The Baby-Sitters Club: Claudia and Mean Janine

Writer / Artist
The Baby-Sitters Club: Claudia and Mean Janine
Alternative editions:
The Baby-Sitters Club Claudia and Mean Janine review
Alternative editions:
  • North American Publisher / ISBN: Graphix/Scholastic - 978-0-545-88622-2
  • Volume No.: 4
  • Release date: 2008
  • UPC: 9780545886222
  • Contains adult content?: no
  • Does this pass the Bechdel test?: yes
  • Positive minority portrayal?: yes
  • CATEGORIES: Adaptation, Young Adult

A really nice aspect of The Baby-Sitters Club as a series of both novels and graphic novels, is how well the characters progress. Ann M. Martin and Raina Telgemeier introduced us to four babysitting girls in Kristy’s Bright Idea, and with Claudia and Mean Janine all the main cast have had a turn in the spotlight. While the supporting cast have smaller roles, they’re still people we’ve come to know over three stories, and Claudia’s grandmother, who’s important here, falls into that category. There’s also a beautifully pitched chapter following up on a scene from Mary Anne Saves the Day.

Claudia is artistically talented, but not academically inclined, a situation made worse by her sister Janine enjoying her schoolwork and breezing through all exams. Their parents prioritise that over Claudia’s activities, which breeds resentment and widens the gap that already exists between the sisters, Janine’s remorselessly logical personality contrasting Claudia’s more heart on the sleeve type. As with so much of Martin’s writing, she makes the point that all talent should be valued, without hammering it home. When there’s a family situation it’s Claudia’s practical experience that proves useful, not Janine’s education.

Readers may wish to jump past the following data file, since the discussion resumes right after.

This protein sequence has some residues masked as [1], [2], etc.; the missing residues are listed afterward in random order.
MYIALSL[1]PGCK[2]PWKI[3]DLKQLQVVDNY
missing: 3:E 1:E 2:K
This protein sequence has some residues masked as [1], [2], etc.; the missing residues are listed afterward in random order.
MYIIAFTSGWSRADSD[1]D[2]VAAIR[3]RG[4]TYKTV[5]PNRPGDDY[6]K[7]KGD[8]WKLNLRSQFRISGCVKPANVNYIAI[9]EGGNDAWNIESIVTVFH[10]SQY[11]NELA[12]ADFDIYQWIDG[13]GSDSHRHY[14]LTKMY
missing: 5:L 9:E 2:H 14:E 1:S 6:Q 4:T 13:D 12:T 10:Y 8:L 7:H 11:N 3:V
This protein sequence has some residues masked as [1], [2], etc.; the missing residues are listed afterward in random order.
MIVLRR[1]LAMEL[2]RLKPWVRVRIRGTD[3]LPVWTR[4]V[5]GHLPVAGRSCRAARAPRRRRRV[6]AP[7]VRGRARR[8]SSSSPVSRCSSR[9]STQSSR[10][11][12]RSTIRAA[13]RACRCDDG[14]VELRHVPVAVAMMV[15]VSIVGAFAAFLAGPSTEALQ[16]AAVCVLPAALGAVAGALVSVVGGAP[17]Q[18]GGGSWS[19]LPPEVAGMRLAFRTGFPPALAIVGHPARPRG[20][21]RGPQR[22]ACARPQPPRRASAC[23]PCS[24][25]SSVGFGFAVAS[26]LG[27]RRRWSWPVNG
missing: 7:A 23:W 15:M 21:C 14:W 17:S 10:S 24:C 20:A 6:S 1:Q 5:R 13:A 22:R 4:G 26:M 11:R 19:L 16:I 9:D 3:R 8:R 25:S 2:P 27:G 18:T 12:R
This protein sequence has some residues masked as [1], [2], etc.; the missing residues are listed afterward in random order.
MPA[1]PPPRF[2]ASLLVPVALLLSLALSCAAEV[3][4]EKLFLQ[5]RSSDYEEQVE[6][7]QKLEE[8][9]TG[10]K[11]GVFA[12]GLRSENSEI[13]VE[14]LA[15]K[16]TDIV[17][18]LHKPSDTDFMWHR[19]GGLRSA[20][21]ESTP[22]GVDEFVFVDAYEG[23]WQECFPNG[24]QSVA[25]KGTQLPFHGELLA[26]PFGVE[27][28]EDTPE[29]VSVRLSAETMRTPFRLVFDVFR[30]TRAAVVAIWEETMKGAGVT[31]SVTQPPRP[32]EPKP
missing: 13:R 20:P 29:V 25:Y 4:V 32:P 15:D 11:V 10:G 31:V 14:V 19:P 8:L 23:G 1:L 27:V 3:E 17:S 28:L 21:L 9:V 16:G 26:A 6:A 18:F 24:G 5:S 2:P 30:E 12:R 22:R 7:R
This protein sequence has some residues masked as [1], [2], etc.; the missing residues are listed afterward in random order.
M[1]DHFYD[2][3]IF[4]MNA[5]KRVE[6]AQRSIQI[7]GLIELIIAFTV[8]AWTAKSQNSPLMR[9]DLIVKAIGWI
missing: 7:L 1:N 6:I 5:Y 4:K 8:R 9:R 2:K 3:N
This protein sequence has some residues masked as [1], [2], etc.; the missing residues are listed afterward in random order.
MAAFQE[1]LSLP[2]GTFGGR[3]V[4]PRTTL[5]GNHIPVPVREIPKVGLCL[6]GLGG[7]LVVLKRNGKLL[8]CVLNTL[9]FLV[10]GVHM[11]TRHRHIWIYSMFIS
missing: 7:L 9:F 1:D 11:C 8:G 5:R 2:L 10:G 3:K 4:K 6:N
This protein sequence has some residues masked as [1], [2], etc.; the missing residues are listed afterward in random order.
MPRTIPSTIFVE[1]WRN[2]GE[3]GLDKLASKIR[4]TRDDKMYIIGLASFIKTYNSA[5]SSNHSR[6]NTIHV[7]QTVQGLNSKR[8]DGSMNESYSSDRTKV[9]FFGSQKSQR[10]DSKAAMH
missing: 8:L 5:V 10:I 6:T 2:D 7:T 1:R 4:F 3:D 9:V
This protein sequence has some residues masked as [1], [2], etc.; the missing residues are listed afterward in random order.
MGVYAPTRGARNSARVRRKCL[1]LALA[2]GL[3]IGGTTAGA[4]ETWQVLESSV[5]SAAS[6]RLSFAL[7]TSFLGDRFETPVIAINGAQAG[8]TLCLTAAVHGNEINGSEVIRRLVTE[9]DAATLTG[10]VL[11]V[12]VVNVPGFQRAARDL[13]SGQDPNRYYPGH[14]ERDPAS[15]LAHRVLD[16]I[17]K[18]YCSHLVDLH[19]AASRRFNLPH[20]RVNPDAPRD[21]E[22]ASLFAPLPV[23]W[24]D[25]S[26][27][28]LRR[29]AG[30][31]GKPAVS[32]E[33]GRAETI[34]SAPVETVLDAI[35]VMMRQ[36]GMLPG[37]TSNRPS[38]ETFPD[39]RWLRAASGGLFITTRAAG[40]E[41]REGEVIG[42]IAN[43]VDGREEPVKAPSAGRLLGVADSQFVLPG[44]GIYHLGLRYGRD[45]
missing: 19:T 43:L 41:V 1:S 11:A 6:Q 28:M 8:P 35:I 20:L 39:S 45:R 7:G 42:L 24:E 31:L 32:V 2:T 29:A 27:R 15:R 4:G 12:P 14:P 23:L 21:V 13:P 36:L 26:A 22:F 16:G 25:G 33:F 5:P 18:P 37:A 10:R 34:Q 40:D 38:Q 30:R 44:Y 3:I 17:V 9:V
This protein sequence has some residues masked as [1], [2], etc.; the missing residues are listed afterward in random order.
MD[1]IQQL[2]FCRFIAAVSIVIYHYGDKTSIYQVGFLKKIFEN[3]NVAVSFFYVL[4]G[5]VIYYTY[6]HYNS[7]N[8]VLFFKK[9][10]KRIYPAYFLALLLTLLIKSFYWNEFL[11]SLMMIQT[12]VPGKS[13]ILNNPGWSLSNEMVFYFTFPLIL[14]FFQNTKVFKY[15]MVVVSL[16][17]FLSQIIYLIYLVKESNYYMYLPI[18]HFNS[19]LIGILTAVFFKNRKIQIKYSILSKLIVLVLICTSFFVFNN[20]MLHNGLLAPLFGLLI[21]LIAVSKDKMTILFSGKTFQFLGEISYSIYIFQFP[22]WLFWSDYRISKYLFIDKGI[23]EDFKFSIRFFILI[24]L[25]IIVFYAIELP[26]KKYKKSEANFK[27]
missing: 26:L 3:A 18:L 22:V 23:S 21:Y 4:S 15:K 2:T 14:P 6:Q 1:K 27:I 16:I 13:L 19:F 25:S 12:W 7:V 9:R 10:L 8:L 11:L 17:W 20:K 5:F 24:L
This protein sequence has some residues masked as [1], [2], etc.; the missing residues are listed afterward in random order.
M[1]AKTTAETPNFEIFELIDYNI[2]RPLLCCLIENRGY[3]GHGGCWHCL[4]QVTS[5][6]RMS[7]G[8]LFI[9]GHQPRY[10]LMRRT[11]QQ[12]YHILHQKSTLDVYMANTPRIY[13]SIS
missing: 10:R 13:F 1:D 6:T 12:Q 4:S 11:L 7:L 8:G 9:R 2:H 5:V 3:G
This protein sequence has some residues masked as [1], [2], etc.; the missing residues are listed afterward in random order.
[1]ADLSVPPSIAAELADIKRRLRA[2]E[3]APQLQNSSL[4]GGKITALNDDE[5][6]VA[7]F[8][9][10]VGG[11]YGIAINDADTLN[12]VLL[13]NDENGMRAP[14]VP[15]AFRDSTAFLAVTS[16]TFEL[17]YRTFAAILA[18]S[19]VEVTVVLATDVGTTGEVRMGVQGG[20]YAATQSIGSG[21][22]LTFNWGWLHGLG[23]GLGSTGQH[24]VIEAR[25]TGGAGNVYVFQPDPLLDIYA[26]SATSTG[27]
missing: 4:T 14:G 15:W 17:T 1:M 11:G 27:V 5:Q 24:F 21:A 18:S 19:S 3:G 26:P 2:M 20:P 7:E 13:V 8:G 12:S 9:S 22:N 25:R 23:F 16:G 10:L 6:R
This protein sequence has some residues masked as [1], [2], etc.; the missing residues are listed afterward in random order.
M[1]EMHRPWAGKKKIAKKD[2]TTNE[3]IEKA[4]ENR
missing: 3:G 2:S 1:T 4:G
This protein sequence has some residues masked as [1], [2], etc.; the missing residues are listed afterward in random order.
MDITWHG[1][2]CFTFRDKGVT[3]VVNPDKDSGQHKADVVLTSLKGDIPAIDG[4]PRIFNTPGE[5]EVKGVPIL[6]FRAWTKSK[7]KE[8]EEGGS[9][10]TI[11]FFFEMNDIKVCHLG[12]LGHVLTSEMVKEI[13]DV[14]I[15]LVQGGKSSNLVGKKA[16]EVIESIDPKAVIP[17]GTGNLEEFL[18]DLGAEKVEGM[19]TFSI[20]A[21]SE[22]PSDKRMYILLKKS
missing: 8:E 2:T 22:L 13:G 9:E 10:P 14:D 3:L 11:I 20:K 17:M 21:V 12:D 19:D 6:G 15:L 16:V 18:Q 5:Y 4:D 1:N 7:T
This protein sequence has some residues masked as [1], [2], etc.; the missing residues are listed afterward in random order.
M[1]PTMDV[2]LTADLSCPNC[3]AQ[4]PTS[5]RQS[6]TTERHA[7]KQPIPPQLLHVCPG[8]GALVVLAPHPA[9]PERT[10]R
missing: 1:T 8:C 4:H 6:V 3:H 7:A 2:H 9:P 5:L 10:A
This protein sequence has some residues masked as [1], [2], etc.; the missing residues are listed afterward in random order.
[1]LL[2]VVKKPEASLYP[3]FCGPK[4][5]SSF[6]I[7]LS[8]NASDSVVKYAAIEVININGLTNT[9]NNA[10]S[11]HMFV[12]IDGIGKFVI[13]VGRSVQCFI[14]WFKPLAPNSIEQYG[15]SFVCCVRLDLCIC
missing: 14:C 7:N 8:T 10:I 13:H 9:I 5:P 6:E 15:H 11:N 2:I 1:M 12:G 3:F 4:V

The big idea for is that with the summer coming up it might be a good idea if the Baby-Sitters Club also ran a playgroup. It’s where the series departs into what would generate a social work report in the UK, but it’s apparently okay in the USA to leave your infant children for several hours at a time under the supervision of twelve year olds. Back in the fictional world, Martin generates a fine set of problems for the girls in a playgroup setting, the most pressing being getting the spoilt Jenny, who we’ve seen in earlier books, to play nicely with other kids.

This is Telgemeier’s final time drawing The Baby-Sitters Cub, and her progress has been considerable. From the start her pages were charming and assured with the girls all well defined, and the expressions on people’s faces always appropriate. However, her greater confidence is visible here. She’ll include more people in a panel, pose them differently and take other viewpoints, and she’s grown into the presentation of larger scale comedy scenes, so a chapter with kids trying to look after a dog is a riot. One strange item is that after the makeover in Mary Anne Saves the Day, Mary-Anne is now back to her standard pigtails look, but a point is made of Stacey having a new hairstyle, presumably so there’s no confusing her with new addition Dawn.

Claudia and Mean Janine was originally issued as a black and white graphic novel in 2008, but the slightly smaller colour editions are now the standard. Telgemeier branched out to rework her webcomic Smile to great acclaim, but the series continues with Dawn and the Impossible Three next.

You’d not know from the sympathetic adaptation, but in case it matters, this adapts what’s actually the seventh Baby-Sitters Club novel, and has presumably been bumped up the adaptation schedule to give Claudia her turn in the spotlight before newer member Dawn, and returning to Kristy. The earlier novel Claudia and the Phantom Phone Calls wasn’t transformed into a graphic novel.